A humble dwelling high in the Blue Ridge Mountains of Madison County, the George T. Corbin Cabin is one of the few remaining intact log houses in the Shenandoah National Park, a relic of a vanished community. It is situated in Nicholson Hollow, a narrow valley settled as early as the late 18th century. The livelihood of these mountaineers depended on grazing, apple growing, distilling, poultry raising, and other agricultural pursuits. Utterly simple, the cabin is typical of the more modest homes of hollow settlements. Using traditional forms and construction techniques, the cabin was built ca. 1921 by George T. Corbin. It originally had a single room with a loft. Corbin added a kitchen and was building a lean-to when he was evicted in 1938 for the creation of the Shenandoah National Park. Since 1954 the George T. Corbin Cabin has been used as a hikers’ shelter, available for rent through the Potomac Appalachian Trail Club.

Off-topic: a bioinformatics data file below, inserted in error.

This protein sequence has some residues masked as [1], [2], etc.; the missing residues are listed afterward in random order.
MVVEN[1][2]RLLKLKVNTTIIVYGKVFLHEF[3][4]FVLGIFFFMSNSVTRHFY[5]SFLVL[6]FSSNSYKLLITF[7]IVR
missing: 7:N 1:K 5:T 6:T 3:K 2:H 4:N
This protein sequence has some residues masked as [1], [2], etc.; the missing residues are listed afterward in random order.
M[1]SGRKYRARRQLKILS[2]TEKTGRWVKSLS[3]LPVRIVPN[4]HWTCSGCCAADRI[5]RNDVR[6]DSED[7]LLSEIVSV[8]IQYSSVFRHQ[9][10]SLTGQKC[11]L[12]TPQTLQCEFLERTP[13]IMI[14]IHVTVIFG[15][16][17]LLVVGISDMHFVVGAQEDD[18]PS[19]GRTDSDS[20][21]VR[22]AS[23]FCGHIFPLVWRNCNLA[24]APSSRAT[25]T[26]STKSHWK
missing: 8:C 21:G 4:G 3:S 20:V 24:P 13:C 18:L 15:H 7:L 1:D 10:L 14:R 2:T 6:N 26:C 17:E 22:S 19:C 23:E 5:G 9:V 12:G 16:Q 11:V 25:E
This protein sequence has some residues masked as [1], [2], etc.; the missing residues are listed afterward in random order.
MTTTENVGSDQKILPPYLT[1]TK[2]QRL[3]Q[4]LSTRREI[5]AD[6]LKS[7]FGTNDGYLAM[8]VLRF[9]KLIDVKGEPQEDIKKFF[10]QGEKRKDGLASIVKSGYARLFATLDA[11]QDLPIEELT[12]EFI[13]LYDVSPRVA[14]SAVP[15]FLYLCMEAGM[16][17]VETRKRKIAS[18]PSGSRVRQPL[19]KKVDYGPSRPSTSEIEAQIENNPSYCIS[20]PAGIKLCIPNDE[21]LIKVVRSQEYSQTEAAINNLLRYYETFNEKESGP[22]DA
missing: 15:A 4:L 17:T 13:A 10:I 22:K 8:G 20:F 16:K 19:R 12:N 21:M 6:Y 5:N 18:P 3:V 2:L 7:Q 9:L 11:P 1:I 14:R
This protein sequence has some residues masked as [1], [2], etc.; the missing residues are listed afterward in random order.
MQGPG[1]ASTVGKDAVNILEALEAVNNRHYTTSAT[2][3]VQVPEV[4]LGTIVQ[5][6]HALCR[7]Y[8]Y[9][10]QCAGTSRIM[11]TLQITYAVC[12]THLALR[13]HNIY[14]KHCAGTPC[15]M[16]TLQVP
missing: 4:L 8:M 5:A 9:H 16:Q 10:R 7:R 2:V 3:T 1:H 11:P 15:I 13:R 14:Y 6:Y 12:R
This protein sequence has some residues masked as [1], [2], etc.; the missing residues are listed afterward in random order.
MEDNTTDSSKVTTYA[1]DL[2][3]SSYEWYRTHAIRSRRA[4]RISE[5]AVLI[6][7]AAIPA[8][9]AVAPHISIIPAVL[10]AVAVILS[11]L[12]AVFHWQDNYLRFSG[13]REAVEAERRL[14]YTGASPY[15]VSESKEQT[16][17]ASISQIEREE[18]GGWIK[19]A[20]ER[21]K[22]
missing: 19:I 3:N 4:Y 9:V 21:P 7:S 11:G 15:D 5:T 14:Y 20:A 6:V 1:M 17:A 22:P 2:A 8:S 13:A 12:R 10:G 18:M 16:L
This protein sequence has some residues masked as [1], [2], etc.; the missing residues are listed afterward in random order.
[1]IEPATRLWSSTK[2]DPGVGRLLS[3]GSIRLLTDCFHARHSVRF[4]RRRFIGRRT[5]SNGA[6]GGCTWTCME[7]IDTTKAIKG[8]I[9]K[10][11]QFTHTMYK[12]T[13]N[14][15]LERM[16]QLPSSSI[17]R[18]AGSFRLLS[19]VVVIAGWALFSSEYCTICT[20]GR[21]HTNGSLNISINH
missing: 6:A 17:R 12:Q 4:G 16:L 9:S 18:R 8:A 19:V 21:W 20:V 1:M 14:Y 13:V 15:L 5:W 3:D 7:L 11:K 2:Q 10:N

Many properties listed in the registers are private dwellings and are not open to the public, however many are visible from the public right-of-way. Please be respectful of owner privacy.
VLR: Virginia Landmarks Register
NPS: National Park Service
NRHP: National Register of Historic Places
NHL: National Historic Landmark